"It is easy to confuse what is with what ought to be, especially when what is has worked out in your favor."
- Tyrion Lannister
"Lannister. Baratheon. Stark. Tyrell. They're all just spokes on a wheel. This one's on top, then that's ones on top and on and on it spins, crushing those on the ground. I'm not going to stop the wheel. I'm going to break the wheel."
- Daenerys Targaryen
"The Lord of Light wants his enemies burned. The Drowned God wants them drowned. Why are all the gods such vicious cunts? Where's the God of Tits and Wine?"
- Tyrion Lannister
"The common people pray for rain, healthy children, and a summer that never ends. It is no matter to them if the high lords play their game of thrones, so long as they are left in peace. They never are."
- Jorah Mormont
"These bad people are what I'm good at. Out talking them. Out thinking them."
- Tyrion Lannister
"What happened? I think fundamentals were trumped by mechanics and, to a lesser extent, by demographics."
- Michael Barone
"If you want to know what God thinks of money, just look at the people he gave it to."
- Dorothy Parker
Thursday, November 16, 2017
Wednesday, November 15, 2017
Saturday, November 11, 2017
Friday, November 10, 2017
Monday, November 06, 2017
Sunday, November 05, 2017
In a September 2015 email obtained by The Washington Post, a lawyer from Perkins Coie, a law firm representing both the DNC and the Clinton campaign, wrote the Sanders campaign with a copy of what was presented as a “standard joint fundraising agreement.”Democrats express outrage over allegations of early party control for Clinton in 2016
Donna Brazile: I considered replacing Clinton with Biden as 2016 Democratic nominee
Saturday, November 04, 2017
Politics, though, was not the focus of the Third Way interviewers, who believed there was more to be gained by asking neutral, open-ended questions. In accordance with Third Way’s ideology, they believed that political partisanship was not most people’s primary concern. But sometimes the Wisconsinites brought up politics anyway.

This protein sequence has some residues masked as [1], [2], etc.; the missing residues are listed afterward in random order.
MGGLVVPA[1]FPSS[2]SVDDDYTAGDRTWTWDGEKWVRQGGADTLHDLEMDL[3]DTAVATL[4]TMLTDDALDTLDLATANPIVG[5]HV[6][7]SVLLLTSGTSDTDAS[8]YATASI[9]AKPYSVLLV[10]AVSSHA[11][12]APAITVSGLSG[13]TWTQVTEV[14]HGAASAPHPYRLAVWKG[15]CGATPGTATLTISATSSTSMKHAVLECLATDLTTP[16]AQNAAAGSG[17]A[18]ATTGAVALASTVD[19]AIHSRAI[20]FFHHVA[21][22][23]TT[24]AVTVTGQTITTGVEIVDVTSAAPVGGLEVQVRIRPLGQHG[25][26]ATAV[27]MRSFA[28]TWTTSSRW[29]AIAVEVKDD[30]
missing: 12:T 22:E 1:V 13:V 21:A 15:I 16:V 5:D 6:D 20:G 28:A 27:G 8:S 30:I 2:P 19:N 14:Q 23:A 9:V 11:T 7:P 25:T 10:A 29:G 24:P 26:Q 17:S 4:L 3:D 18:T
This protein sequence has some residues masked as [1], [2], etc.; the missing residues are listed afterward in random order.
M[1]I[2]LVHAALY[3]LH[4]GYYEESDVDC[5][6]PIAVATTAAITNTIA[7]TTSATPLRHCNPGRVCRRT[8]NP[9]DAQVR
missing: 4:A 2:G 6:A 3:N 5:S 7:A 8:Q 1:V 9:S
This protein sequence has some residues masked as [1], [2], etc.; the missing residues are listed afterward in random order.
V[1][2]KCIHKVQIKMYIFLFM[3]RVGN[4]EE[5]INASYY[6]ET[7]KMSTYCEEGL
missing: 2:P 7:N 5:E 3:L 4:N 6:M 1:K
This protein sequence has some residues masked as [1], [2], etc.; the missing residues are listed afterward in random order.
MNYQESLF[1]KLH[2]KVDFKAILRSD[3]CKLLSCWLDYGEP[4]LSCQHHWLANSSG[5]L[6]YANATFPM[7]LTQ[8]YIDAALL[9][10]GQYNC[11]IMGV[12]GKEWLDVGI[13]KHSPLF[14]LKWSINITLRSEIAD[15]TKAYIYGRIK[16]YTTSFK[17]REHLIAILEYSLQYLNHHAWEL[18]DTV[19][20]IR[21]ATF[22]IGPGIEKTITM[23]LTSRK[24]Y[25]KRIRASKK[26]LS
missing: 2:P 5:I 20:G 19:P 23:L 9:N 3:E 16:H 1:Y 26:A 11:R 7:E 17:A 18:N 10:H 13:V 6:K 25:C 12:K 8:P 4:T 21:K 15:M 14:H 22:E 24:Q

At the Labor Temple Lounge in Eau Claire, nine gruff, tough-looking union men sat around a table. One had the acronym of his guild, the Laborers International Union of North America, tattooed on a bulging bicep. The men pinned the blame for most of their problems squarely on Republicans, from Trump to Governor Scott Walker. School funding, the minimum wage, college debt, income inequality, gerrymandering, health care, union rights: It was all, in their view, the GOP’s fault. A member of the bricklayers’ union lamented Walker’s cuts to public services: “If we can’t help each other,” he said, “what are we, a pack of wolves—we eat the weakest one? It’s shameful.”
But their negativity toward Republicans didn’t translate to rosy feelings for the Democrats, who, they said, too frequently ignored working-class people. And some of the blame, they said, fell on their fellow workers, many of whom supported Republicans against their own interests. “The membership”—the union rank-and-file—“voted for these Republicans because of them damn guns,” a Laborers Union official said. “You cannot push it out of their head. A lot of ‘em loved it when Walker kicked our ass.”(h/t Chapo Trap House)
Friday, November 03, 2017
Monday, October 30, 2017
McCulley: I think it should be a collaborative venture between the Fed and Congress. Yes, I used the word “collaborative,” which I think applies in a more general way to the relationship between Congress and the Fed.
The Fed’s operational independence is grounded in the thesis that the legislature cannot be trusted with monetary policy, as the electoral process is inherently biased to inflation, of overstimulating the economy with too much spending relative to taxation, running inflationary budget deficits.
That simply has not been the case for a long, long time. Yes, we’ve had large deficits, but inflation has been too low, not too high. Thus, I’m not convinced by the argument that strict Fed independence is always and everywhere needed to discipline the fiscal authorities’ inflationary bias.
Kelton: What about policy today?
McCulley: If President Trump wants to try to boost real growth from 2 percent to 3 percent, there is no reason that the Fed should actively push back. That doesn’t mean that the Fed shouldn’t or wouldn’t respond if such an acceleration in growth were to finally drive unemployment low enough to generate a loud wage and inflationary response.
My point is that there is no reason for the Fed to prevent the “experiment,” if Mr. Trump and the Republican Congress want to run it.